A widower, Green has a young son who experiences bullying from his peers for being a Jew.  When his fiancée, Kathy Lacey (played by Dorothy McGuire), consoles the boy that it’s not true, he’s no more Jewish than she is, Green explodes in anger and dismay that she’s accepting the prejudice that Jews are socially inferior to Christians.  Lacey learns from Goldman that every time she hears an ethnic slur, even in a joke, and she doesn’t do anything about it, she’s giving the racists a pass. She realizes that the only way to convince her beloved that she hates injustice in general, and anti-Semitism in particular, just as much as he does, is to take a stand.  Get this fine film from your library or Netflix to find out what she decides to do.

This weekend, my brother forwarded to me an Associated Press article, in which students are not checking “Asian” on their college applications as a response to the racial quotas at universities, particularly of the Ivy League schools.  Asian students experience stiffer competition for admission, because of the perception that they’d overrun a campus if only high SAT scores and grade-point averages were used as standards.  It’s an easier tactic for students from a mixed marriage bearing the surname of their non-Asian fathers.  But at least one full-blooded Asian student, as identified in the article, did not write in her race on her application and was admitted to Yale.  My friend Lindsay told me that her Chinese husband has quipped that his surname, Eng, is common in northern Scandinavia, so maybe their daughter would be mistaken on paper for a Norwegian.  Another friend, Marshall Jaffe, told me that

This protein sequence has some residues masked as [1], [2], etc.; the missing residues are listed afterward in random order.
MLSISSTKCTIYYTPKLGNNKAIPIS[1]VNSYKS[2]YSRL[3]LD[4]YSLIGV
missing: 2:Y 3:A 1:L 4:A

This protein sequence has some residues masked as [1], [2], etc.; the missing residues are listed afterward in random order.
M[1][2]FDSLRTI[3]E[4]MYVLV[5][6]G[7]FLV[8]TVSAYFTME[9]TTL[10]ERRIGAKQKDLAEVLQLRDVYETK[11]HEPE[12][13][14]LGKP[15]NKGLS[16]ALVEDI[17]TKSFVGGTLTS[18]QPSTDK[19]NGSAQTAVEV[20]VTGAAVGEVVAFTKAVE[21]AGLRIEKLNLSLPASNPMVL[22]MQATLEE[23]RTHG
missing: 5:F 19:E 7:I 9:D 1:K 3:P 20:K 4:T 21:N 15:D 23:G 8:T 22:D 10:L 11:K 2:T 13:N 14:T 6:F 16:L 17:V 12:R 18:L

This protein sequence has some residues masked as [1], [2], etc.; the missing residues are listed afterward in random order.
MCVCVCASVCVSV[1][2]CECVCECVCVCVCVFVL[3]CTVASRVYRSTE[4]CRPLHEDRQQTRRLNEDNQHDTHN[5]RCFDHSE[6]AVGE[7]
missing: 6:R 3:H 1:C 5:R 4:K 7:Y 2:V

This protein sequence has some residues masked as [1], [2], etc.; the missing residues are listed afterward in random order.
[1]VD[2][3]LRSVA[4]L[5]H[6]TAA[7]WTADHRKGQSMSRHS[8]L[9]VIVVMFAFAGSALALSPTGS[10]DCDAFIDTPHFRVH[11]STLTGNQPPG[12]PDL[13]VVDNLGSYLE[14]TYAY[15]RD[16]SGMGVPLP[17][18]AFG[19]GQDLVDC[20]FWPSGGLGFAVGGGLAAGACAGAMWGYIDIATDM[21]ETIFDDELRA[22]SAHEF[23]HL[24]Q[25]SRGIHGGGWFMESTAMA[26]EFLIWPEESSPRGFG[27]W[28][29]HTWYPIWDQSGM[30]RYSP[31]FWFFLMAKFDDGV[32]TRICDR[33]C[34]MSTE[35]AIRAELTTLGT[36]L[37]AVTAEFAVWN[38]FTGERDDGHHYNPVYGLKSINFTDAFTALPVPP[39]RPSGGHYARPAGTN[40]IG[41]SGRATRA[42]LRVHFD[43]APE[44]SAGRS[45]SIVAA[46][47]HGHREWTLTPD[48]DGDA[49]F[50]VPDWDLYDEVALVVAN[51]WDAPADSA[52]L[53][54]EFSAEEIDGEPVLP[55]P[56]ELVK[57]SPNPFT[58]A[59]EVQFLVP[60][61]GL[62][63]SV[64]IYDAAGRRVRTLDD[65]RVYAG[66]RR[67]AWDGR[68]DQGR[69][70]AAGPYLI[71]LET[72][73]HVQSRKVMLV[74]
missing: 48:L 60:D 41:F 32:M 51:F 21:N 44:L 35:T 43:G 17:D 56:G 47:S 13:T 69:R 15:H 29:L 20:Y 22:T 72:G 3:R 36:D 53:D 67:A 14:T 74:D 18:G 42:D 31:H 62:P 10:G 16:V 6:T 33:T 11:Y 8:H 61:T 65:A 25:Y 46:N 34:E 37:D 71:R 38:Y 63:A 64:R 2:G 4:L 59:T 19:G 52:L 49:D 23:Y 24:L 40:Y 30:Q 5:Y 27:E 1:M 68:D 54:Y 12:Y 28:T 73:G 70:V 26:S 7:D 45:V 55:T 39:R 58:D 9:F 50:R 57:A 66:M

colleges can’t have it both ways: They can’t be institutions that, on the one hand, claim to be dedicated to the public interest and are therefore entitled to all sorts of benefits such as non-profit status, while, on the other hand, act as private organizations with their own interests — maintaining a “diverse” student body among them — even if that means flouting policies that would be grounds for prosecution in other sectors.

My reaction to the article was dismay, that students have to resort to subterfuge, but this tactic is similar to the practice of Jews changing their names in the early 20th century.  They want to be evaluated on their own merits, their own skills, not the preconceived notions of what their ethnicity connotes to Americans.

As we observe the 70th anniversary of the attack on Pearl Harbor and the subsequent incarceration of nearly 120,000 Japanese-Americans in internment camps by the United States government, I remind my readers to act responsibly when we encounter injustice, from the slight to the great.  My husband chides me when I make a generalization about male chauvinistic behavior.  Do you reprimand the guy who litters in public?  Do you object when someone makes a racial joke or an innuendo about fat people?  We will ultimately be judged by God for our ordinary human interactions, so would you be brave?

Note:
For film buffs, the other films included in the Veterans’ Kiddush display were: